NURSES, INDUSTRIAL (REGISTERED)
MA NUFACTURING -----------------

1
2
3
4

Standard ho ur s r e f le c t the w o r k w e e k f o r
F o r definition o f t e r m s , s e e footno te 2,
D e s c r ip t io n f o r this o cc up a tio n has been
^.Transportation, c o m m u n i c a t io n , and o th e r




8 5 .0 0 108.50
8 6 .5 0 110.50
8 3 .5 0 101.50
7 8 . 0 0 - 99.00
7 7 .5 0 -

33
24

22
22

105.50

1 03 .00-128.50
110.50 -1 29 .50

w hi c h e m p l o y e e s r e c e i v e th eir re g ul ar s t r a i g h t - t im e s a l a r i e s and the ear ni ngs c o r r e s p o n d to t hes e w e ek ly ho ur s.
ta ble A - l .
r e v i s e d si nc e the las t s u r v e y in this are a.
See appendix A.
pu bl ic util iti es.

10
Table A-3. Office, Professional, and Technical Occupations—Men and Women Combined
( A v e r a g e s t r a i g h t - t i m e w e e k l y h o u r s a n d e a r n i n g s f o r s e l e c t e d o c c u p a t i o n s s t u d ie d o n a n a r e a b a s is
b y in d u s t r y d i v i s i o n , A t la n t a , G a . , M a y 1966)
Average
O c c u p a t i o n an d i n d u s t r y d i v i s i o n

Number
of
workers

Weekly
Weekly
hours 1 earnings 1
(standard) (standard)

OFFICE OCCUPATIONS

OFFICE OCCUPATIONS
BI L LE RS , MACHINE (B ILL ING
MACHINE) ----------------------------------BI L LE RS , MACHINE (BOOKKEEPING
MACHINE) --------------------------------------------NONMANUFACTURING ----------------------

73

39.5

$
7 8.0 0

10 6
62

4 0.0
39.5

7 5 . 00
7 0 .0 0

$
89.5 0
39.5
39.5
87.0 0
39.5
9 1 .0 0
3 9 .0 1 01 .50
4 0.0
9 2 .0 0
39. 5
87.0 0

COMPTOMETER OPERATORS
MANUFACTURING ---------NONMANUFACTURING —
WHOLESALE TRAOE RETAIL TRADE --------

415
72
343
157
17 4

3 9.5
40. 0
39.0
4 0 .0
38.5

8 4 .0 0
9 7 .0 0
8 1 .0 0
8 1.0 0
7 9 .0 0

50

39.0

7 2 .0 0

KEYPUNCH OPERATORS, CLASS
NONMANUFACTURING -----------PUBLIC U T I L I T I E S 3-------WHOLESALE TRAOE ---------FINANCE 2----------------------------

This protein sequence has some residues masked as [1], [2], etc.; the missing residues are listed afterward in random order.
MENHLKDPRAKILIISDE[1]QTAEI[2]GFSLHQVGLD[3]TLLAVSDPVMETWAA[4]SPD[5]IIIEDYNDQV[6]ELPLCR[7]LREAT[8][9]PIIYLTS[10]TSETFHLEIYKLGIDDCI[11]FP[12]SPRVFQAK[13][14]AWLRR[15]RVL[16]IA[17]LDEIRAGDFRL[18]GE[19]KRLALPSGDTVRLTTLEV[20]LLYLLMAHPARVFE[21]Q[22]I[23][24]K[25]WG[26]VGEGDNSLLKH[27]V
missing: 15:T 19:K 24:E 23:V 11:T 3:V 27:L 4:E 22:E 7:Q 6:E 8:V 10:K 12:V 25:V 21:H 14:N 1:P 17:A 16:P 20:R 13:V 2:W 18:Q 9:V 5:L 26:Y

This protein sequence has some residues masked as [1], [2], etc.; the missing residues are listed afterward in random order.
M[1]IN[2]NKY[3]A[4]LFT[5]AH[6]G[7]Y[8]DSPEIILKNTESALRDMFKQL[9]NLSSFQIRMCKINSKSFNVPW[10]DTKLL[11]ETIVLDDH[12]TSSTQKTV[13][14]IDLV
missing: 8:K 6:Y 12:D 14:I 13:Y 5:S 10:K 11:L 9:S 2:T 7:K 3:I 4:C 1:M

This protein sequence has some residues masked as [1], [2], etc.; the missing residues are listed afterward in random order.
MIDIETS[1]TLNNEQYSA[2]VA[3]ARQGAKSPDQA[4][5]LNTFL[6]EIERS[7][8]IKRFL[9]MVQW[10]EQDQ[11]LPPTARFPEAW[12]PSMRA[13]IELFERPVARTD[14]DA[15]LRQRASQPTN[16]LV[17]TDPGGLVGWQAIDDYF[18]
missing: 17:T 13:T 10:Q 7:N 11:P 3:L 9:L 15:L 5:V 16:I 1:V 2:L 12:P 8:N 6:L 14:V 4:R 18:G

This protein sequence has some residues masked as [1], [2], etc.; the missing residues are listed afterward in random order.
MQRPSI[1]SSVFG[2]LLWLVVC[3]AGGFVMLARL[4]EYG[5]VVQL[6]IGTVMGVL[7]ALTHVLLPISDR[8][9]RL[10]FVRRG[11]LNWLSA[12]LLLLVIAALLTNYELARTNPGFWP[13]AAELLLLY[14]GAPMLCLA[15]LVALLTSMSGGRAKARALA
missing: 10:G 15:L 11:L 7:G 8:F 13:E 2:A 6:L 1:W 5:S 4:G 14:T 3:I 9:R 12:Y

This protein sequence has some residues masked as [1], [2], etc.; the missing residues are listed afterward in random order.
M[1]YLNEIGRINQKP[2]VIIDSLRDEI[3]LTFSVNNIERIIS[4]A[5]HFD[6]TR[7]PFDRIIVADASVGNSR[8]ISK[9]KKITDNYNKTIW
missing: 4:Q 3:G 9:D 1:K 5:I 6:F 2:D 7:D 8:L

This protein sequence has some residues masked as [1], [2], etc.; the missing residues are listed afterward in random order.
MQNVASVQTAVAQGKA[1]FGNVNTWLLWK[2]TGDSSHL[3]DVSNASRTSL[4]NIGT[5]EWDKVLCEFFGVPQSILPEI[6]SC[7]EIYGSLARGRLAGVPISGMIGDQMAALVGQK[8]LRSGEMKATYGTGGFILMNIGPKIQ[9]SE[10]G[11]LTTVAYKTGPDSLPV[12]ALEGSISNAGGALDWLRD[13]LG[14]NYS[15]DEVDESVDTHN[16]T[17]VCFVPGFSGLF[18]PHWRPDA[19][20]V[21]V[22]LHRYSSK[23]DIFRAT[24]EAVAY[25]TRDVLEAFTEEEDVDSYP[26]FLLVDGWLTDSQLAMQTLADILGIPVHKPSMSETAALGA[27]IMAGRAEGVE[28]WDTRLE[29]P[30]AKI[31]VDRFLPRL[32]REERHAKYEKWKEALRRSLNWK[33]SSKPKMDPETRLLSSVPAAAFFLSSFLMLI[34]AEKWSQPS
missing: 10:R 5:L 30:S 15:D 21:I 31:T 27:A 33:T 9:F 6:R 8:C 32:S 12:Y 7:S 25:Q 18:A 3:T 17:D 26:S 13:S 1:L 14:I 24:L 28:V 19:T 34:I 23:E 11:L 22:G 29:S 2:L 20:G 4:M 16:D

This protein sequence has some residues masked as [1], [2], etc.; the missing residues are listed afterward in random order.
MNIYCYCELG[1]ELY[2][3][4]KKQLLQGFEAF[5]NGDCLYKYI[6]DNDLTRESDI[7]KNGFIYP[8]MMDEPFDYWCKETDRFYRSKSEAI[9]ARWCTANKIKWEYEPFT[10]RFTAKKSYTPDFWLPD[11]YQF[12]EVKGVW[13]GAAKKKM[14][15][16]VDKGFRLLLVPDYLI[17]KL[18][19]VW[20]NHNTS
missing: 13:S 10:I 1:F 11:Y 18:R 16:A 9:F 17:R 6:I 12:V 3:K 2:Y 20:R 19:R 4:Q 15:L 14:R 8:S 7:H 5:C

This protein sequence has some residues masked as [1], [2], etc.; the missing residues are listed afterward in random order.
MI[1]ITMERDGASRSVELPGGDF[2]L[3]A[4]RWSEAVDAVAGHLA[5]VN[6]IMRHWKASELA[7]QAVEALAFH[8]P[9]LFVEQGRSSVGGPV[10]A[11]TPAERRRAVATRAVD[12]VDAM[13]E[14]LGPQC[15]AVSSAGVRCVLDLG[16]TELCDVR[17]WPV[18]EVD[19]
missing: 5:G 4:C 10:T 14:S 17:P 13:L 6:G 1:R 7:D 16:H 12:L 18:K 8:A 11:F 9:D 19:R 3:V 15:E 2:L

657
507
209
12 4
93

39. 5
3 9.0
39. 5
39.5
38.0

97.5 0
9 6 .5 0
1 05 .00
97.5 0
8 2 .5 0

KEYPUNCH OPERATORS, CLASS B
MANUFACTURING -----------------------NONMANUFACTURING ----------------PUBLIC U T I L I T I E S 3-----------WHOLESALE TRADE --------------RETAIL TRAOE ---------------------FINANCE 2---------------------------------

939
181
758
120
166
134
237

39. 0
40.0
3 9.0
3 8 .0
40.0
40.0
3 8.5

78.5 0
90.5 0
7 5 .5 0
7 7 .0 0
7 9 .0 0
7 3.5 0
7 4 .0 0

469
90
379
67
86
58
13 8

3 9.5
40. 0
39.0
3 8.5
40.0
40. 0
38.5

6 6 . 00
7 0.5 0
6 5 .0 0
7 2 .5 0
6 5 .0 0
6 2 .0 0
63.0 0

2 ,6 9 5
884
1 ,8 1 1
372
406
203
73 2

39.5
39.5
39.0
39.0
4 0.0
40. 0
38.5

1 02.50
1 05 .50
1 00 .50
1 18.00
1 03 .50
9 8 .0 0
91.0 0

8 6 .0 0
8 4 .5 0

BOOKKEEPING-MACHINE OPERATORS,
CLASS 8 ----------------------------------------------MANUFACTURING ----------------------------NuNMANUFACTURING ---------------------WHOLESALE TRADE ------------------F INANCE2--------------------------------------

419
136
283
104
109

40.0
4 0 .0
40.0
40. 0
39.5

7 7 .5 0
7 6.50
7 7 .5 0
8 8 .0 0
7 1.0 0

CLERKS, ACCOUNTING, CLASS
MANUFACTURING ------------------NONMANUFACTURING —
PUBLIC U T I L I T I E S 3—
WHOLESALE TRADE -----RETAIL TRADE -----------FINANCE2------------------------

972
252
720
197
250
68
186

3 9.5
3 9.5
39. 5
39.0
39.5
40. 0
39. 0

109 .00
1 15 .00
1 06 .50
116.00
1 13.00
95.0 0
92.5 0

2 ,4 7 7
291
2 , 186
475
857
236
504

39. 5
40. 0
3 9 .0
38.0
40.0
40. 0
3 9. 0

86.0 0
85.5 0
86.0 0
8 4 .0 0
9 8 . 00
8 0 .0 0
7 2 .5 0

CLERKS, F I L E , CLASS A
NONMANUFACTURING —
FINANCE2-------------------

175
16 5
61

39.0
39.0
39.0

8 5 .5 0
8 4 .5 0
75.5 0

OFFICE BOYS AND GIRLSMANUFACTURING ---------NONMANUFACTURING —